Mars is a cold desert world. It is half the diameter of Earth and has the same amount of dry land. Like Earth, Mars has seasons, polar ice caps, volcanoes, canyons and weather, but its atmosphere is too thin for liquid water to exist for long on the surface. There are signs of ancient floods on Mars, but evidence for water now exists mainly in icy soil and thin clouds.
10 Need-to-Know Things About Mars
- If the sun were as tall as a typical front door, Earth would be the size of a nickel, and Mars would be about as big as an aspirin tablet.
- Mars orbits our sun, a star. Mars is the fourth planet from the sun at a distance of about 228 million km (142 million miles) or 1.52 AU.
- One day on Mars takes just a little over 24 hours (the time it takes for Mars to rotate or spin once). Mars makes a complete orbit around the sun (a year in Martian time) in 687 Earth days.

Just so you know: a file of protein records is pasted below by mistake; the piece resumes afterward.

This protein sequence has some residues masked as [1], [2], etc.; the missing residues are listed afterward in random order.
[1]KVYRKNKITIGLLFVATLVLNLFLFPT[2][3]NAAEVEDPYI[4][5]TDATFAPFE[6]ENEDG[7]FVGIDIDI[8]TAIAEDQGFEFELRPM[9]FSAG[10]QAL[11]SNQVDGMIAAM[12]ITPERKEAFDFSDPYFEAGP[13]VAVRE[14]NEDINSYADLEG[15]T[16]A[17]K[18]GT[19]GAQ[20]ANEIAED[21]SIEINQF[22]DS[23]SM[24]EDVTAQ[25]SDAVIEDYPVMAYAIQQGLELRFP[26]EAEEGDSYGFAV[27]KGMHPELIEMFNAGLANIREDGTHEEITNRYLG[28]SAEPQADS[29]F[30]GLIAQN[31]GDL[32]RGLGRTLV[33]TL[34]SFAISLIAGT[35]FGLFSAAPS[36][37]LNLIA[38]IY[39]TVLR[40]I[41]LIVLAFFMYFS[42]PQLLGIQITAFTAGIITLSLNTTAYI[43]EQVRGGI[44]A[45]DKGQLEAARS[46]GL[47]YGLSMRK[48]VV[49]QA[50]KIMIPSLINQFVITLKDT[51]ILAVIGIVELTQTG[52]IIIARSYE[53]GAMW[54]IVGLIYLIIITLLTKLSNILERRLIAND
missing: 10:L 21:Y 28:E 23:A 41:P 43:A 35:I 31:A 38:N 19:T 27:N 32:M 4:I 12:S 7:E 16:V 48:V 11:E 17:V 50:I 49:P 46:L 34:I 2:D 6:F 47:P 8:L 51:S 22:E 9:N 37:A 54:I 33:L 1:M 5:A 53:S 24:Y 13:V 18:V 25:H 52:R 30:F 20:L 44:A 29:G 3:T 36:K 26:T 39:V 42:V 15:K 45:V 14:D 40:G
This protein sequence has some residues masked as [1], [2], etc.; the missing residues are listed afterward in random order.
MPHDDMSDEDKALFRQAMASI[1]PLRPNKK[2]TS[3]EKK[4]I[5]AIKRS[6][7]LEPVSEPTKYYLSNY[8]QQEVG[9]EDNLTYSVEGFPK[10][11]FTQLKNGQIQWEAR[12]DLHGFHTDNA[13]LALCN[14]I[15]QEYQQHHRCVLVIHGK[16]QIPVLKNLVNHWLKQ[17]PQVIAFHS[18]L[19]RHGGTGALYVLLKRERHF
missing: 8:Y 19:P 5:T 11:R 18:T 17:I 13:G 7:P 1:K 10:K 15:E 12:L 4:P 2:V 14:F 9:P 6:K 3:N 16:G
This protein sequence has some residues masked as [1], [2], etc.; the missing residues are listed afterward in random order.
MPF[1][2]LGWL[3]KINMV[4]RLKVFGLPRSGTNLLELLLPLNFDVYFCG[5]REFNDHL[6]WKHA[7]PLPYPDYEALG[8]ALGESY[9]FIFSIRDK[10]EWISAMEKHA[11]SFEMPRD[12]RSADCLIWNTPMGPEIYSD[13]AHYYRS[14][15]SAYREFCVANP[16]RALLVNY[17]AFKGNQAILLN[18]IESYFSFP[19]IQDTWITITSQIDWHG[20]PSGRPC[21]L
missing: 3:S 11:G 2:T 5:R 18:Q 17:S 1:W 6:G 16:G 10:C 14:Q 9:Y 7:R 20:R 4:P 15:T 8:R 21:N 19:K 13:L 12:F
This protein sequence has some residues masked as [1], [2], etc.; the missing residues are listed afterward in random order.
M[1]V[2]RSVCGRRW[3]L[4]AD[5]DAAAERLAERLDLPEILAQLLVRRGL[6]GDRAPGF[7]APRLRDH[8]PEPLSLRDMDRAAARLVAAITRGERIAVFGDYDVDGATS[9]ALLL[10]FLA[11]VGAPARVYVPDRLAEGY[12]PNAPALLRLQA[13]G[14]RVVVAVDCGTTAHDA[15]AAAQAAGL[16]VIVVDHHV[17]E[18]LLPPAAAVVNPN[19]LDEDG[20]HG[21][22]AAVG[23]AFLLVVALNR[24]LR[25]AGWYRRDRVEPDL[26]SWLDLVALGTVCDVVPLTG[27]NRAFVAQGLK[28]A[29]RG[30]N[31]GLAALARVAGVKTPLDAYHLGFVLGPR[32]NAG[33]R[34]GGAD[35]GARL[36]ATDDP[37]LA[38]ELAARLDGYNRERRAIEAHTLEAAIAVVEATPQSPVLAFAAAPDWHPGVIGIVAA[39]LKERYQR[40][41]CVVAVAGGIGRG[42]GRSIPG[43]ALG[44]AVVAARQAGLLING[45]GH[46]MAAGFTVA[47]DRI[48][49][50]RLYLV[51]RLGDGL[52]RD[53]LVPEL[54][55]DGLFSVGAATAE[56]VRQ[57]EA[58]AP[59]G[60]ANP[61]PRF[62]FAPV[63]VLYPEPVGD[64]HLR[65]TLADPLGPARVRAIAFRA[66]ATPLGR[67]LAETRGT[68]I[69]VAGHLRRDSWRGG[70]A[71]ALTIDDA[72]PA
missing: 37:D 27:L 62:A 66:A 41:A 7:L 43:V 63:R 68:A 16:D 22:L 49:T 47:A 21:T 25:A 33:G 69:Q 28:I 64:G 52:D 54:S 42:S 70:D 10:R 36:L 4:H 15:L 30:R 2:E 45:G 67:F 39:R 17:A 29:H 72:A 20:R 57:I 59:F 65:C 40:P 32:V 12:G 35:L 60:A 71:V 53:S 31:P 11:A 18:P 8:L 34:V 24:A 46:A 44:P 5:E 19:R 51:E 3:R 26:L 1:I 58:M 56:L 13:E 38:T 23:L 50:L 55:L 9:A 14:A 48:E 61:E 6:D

- Mars is a rocky planet, also known as a terrestrial planet. Mars' solid surface has been altered by volcanoes, impacts, crustal movement, and atmospheric effects such as dust storms.
- Mars has a thin atmosphere made up mostly of carbon dioxide (CO2), nitrogen (N2) and argon (Ar).
- Mars has two moons named Phobos and Deimos.
- There are no rings around Mars.
- More than 40 spacecraft have been launched for Mars, from flybys and orbiters to rovers and landers that touched surface of the Red Planet. The first true Mars mission success was Mariner 4 in 1965.
- At this time in the planet's history, Mars' surface cannot support life as we know it. A key science goal is determining Mars' past and future potential for life.
- Mars is known as the Red Planet because iron minerals in the Martian soil oxidize, or rust, causing the soil -- and the dusty atmosphere -- to look red.
Read More About Mars